Certainly creativity is part of the game; but the first several balls are usually the hardest to negotiate and the reward is minimal. The last few balls are the easiest (though you have to get to the table to pick them off), and the reward is the greatest. Seems backward to me. Perhaps we should be playing rotation in reverse order, starting with the 15 ball and working down. Sounds like more fun to me - I'll try it tomorrow.

Renegade
07-08-2005, 02:17 AM
Renegade,
You are absolutely correct. Therefore, if the 15 ball is hanging in the jaws next to the one ball, with a carom any beginner could make easily, that's worth 15 times as much as a tough, table length cut on the one ball.

Certainly creativity is part of the game; but the first several balls are usually the hardest to negotiate and the reward is minimal. The last few balls are the easiest (though you have to get to the table to pick them off), and the reward is the greatest. Seems backward to me. Perhaps we should be playing rotation in reverse order, starting with the 15 ball and working down. Sounds like more fun to me - I'll try it tomorrow.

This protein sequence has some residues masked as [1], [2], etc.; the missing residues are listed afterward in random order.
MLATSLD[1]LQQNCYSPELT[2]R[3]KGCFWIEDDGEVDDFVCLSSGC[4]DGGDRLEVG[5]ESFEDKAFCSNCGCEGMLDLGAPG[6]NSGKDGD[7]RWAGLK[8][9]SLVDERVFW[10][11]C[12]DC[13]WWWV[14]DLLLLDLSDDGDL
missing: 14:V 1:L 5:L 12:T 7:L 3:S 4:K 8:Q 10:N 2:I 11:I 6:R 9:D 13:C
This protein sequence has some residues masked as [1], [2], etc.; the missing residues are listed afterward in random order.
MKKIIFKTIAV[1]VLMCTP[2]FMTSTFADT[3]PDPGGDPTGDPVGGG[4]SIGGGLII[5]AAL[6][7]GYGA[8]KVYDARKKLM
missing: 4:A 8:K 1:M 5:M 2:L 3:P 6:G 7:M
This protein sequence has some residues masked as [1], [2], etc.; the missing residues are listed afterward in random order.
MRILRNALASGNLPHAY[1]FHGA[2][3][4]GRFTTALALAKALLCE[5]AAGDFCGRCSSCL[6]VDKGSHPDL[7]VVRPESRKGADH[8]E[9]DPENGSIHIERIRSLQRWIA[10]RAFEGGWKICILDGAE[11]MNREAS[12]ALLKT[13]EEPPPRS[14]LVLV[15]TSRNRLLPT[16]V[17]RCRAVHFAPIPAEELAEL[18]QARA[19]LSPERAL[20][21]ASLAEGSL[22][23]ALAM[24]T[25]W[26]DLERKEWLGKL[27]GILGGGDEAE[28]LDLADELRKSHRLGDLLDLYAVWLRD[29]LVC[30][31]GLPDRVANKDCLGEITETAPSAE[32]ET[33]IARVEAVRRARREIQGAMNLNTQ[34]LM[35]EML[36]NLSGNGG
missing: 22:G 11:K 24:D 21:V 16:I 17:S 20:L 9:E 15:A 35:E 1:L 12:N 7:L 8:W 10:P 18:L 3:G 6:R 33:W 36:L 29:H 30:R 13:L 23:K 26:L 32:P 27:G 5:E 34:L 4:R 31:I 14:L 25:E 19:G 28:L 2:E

Well, how'd it go? :)

I imagine it wasn't as much fun. By the time you get to the 5ball (with a value of 11 in reverse rotation), you'd have won the game with a score of 65 (61 to win). The scenario you mentioned with the "15ball hanging in the jaws next to the one ball" can happen, but i reckon not often. And that's part of the game, as with a golden break in 9ball -- it happens, but not that often.
More often than not, a good rotation player would try to manufacture these high-rewards shots by feathering low balls towards the high balls for the carom or billiard or the combination later on. Planning, creativity, imagination, accuracy, skill, experience would be bigger factors than luck or a strong break ever will.

Joe T
07-08-2005, 06:52 AM
I think it's been suggested before and I've played it with my partners many times prior to 9 ball tournaments. Race to 100 Rotation. 1pt per ball. I've always disliked the number equals the points version.

I use to have a nice loft apartment "The Cave" in Providence where we would all go after our weekly wed night 9 ball tournament and play 3-6 player rotation ring games. Starting off the evening $1 per ball and usually ending the next day at $5 per ball. It was way better than typical ring games. Just running 10 balls at only $2 per ball with 4 or 5 guys paying you was SWEET!